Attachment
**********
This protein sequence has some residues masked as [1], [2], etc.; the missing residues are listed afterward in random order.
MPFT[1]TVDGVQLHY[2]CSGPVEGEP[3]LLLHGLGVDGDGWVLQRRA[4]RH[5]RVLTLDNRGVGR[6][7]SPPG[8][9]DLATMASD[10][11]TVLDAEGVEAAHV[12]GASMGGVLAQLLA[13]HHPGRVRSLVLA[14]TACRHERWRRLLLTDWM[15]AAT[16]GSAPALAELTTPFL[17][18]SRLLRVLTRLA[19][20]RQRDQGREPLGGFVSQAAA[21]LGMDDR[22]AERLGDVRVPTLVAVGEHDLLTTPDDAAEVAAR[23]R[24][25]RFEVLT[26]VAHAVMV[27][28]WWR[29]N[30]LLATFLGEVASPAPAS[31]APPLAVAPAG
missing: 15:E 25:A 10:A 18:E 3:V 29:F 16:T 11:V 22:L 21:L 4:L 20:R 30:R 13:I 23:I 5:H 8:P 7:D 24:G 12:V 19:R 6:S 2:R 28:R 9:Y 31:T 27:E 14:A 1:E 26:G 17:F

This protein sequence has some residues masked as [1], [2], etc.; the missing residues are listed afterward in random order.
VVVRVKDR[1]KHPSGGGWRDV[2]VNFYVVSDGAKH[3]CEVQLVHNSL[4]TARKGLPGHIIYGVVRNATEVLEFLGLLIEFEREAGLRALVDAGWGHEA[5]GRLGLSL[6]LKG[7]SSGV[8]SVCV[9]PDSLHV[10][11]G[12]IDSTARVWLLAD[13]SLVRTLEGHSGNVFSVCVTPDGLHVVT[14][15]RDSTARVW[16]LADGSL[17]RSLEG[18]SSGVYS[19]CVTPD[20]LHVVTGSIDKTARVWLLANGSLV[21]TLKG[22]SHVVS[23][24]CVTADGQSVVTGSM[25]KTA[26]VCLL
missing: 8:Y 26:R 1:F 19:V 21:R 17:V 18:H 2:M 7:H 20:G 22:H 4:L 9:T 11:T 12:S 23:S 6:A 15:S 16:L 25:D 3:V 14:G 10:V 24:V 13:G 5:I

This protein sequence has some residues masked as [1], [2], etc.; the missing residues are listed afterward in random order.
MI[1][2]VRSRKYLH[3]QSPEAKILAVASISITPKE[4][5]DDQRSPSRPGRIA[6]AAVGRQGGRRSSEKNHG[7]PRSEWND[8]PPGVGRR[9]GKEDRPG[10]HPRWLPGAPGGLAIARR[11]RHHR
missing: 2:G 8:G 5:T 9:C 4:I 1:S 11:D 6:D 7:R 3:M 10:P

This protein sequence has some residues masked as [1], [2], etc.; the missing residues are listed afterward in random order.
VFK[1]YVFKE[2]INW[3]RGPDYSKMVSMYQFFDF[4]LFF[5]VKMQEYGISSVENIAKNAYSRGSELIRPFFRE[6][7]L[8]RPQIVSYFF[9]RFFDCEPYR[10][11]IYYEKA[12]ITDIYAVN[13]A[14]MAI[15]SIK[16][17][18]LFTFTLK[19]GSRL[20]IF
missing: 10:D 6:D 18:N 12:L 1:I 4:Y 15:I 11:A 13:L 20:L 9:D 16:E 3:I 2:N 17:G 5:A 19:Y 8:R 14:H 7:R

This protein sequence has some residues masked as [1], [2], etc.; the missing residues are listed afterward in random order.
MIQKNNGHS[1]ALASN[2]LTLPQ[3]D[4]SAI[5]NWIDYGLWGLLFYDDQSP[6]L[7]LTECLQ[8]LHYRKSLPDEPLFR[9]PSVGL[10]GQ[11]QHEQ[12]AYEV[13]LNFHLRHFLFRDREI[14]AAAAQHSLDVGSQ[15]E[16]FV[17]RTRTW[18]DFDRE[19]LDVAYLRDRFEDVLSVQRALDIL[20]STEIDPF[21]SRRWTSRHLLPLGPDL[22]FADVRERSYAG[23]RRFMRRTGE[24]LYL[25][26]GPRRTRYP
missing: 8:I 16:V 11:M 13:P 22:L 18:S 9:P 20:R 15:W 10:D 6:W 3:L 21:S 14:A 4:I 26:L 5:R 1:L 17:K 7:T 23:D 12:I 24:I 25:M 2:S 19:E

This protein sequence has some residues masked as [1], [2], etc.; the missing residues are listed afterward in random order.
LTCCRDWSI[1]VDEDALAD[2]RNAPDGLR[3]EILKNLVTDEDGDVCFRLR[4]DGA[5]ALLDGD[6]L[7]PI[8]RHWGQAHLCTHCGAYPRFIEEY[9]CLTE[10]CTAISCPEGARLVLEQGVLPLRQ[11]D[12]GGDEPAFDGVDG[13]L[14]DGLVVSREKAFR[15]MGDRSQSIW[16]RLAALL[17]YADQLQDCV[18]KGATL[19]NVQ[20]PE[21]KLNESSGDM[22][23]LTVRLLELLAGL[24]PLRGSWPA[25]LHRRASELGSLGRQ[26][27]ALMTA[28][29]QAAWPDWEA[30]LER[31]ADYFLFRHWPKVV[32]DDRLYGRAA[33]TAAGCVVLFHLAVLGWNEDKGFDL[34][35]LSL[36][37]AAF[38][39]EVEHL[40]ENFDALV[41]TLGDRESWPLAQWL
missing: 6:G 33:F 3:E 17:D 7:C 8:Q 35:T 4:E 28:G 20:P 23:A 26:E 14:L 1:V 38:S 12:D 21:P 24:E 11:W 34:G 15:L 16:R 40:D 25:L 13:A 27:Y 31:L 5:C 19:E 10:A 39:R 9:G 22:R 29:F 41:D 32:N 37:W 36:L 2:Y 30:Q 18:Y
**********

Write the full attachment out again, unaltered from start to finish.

This protein sequence has some residues masked as [1], [2], etc.; the missing residues are listed afterward in random order.
MPFT[1]TVDGVQLHY[2]CSGPVEGEP[3]LLLHGLGVDGDGWVLQRRA[4]RH[5]RVLTLDNRGVGR[6][7]SPPG[8][9]DLATMASD[10][11]TVLDAEGVEAAHV[12]GASMGGVLAQLLA[13]HHPGRVRSLVLA[14]TACRHERWRRLLLTDWM[15]AAT[16]GSAPALAELTTPFL[17][18]SRLLRVLTRLA[19][20]RQRDQGREPLGGFVSQAAA[21]LGMDDR[22]AERLGDVRVPTLVAVGEHDLLTTPDDAAEVAAR[23]R[24][25]RFEVLT[26]VAHAVMV[27][28]WWR[29]N[30]LLATFLGEVASPAPAS[31]APPLAVAPAG
missing: 15:E 25:A 10:A 18:E 3:V 29:F 16:T 11:V 22:L 21:L 4:L 20:R 30:R 13:I 23:I 5:H 8:P 7:D 24:G 12:V 19:R 6:S 2:R 28:R 9:Y 31:T 27:E 14:A 1:E 26:G 17:F

This protein sequence has some residues masked as [1], [2], etc.; the missing residues are listed afterward in random order.
VVVRVKDR[1]KHPSGGGWRDV[2]VNFYVVSDGAKH[3]CEVQLVHNSL[4]TARKGLPGHIIYGVVRNATEVLEFLGLLIEFEREAGLRALVDAGWGHEA[5]GRLGLSL[6]LKG[7]SSGV[8]SVCV[9]PDSLHV[10][11]G[12]IDSTARVWLLAD[13]SLVRTLEGHSGNVFSVCVTPDGLHVVT[14][15]RDSTARVW[16]LADGSL[17]RSLEG[18]SSGVYS[19]CVTPD[20]LHVVTGSIDKTARVWLLANGSLV[21]TLKG[22]SHVVS[23][24]CVTADGQSVVTGSM[25]KTA[26]VCLL
missing: 8:Y 26:R 1:F 19:V 21:R 17:V 18:H 2:M 7:H 20:G 22:H 4:L 9:T 11:T 12:S 23:S 6:A 15:S 16:L 25:D 3:V 14:G 10:V 24:V 13:G 5:I

This protein sequence has some residues masked as [1], [2], etc.; the missing residues are listed afterward in random order.
MI[1][2]VRSRKYLH[3]QSPEAKILAVASISITPKE[4][5]DDQRSPSRPGRIA[6]AAVGRQGGRRSSEKNHG[7]PRSEWND[8]PPGVGRR[9]GKEDRPG[10]HPRWLPGAPGGLAIARR[11]RHHR
missing: 2:G 8:G 5:T 9:C 4:I 1:S 11:D 6:D 7:R 3:M 10:P

This protein sequence has some residues masked as [1], [2], etc.; the missing residues are listed afterward in random order.
VFK[1]YVFKE[2]INW[3]RGPDYSKMVSMYQFFDF[4]LFF[5]VKMQEYGISSVENIAKNAYSRGSELIRPFFRE[6][7]L[8]RPQIVSYFF[9]RFFDCEPYR[10][11]IYYEKA[12]ITDIYAVN[13]A[14]MAI[15]SIK[16][17][18]LFTFTLK[19]GSRL[20]IF
missing: 10:D 6:D 18:N 12:L 1:I 4:Y 15:I 11:A 13:L 20:L 9:D 16:E 3:I 2:N 17:G 5:A 19:Y 8:R 14:H 7:R

This protein sequence has some residues masked as [1], [2], etc.; the missing residues are listed afterward in random order.
MIQKNNGHS[1]ALASN[2]LTLPQ[3]D[4]SAI[5]NWIDYGLWGLLFYDDQSP[6]L[7]LTECLQ[8]LHYRKSLPDEPLFR[9]PSVGL[10]GQ[11]QHEQ[12]AYEV[13]LNFHLRHFLFRDREI[14]AAAAQHSLDVGSQ[15]E[16]FV[17]RTRTW[18]DFDRE[19]LDVAYLRDRFEDVLSVQRALDIL[20]STEIDPF[21]SRRWTSRHLLPLGPDL[22]FADVRERSYAG[23]RRFMRRTGE[24]LYL[25][26]GPRRTRYP
missing: 8:I 16:V 11:M 13:P 22:L 18:S 9:P 20:R 15:W 10:D 6:W 3:L 21:S 14:A 4:I 26:L 5:R 1:L 17:K 7:T 23:D 12:I 24:I 25:M 2:S 19:E

This protein sequence has some residues masked as [1], [2], etc.; the missing residues are listed afterward in random order.
LTCCRDWSI[1]VDEDALAD[2]RNAPDGLR[3]EILKNLVTDEDGDVCFRLR[4]DGA[5]ALLDGD[6]L[7]PI[8]RHWGQAHLCTHCGAYPRFIEEY[9]CLTE[10]CTAISCPEGARLVLEQGVLPLRQ[11]D[12]GGDEPAFDGVDG[13]L[14]DGLVVSREKAFR[15]MGDRSQSIW[16]RLAALL[17]YADQLQDCV[18]KGATL[19]NVQ[20]PE[21]KLNESSGDM[22][23]LTVRLLELLAGL[24]PLRGSWPA[25]LHRRASELGSLGRQ[26][27]ALMTA[28][29]QAAWPDWEA[30]LER[31]ADYFLFRHWPKVV[32]DDRLYGRAA[33]TAAGCVVLFHLAVLGWNEDKGFDL[34][35]LSL[36][37]AAF[38][39]EVEHL[40]ENFDALV[41]TLGDRESWPLAQWL
missing: 6:G 33:F 3:E 17:D 7:C 8:Q 35:T 4:E 28:G 20:P 23:A 26:E 14:L 1:V 38:S 12:D 21:P 24:E 11:W 34:G 15:L 16:R 40:D 25:L 13:A 27:Y 31:L 5:C 19:E 10:A 39:R 9:G 22:R 29:F 41:D 32:N 37:W 36:L 2:Y 30:Q 18:Y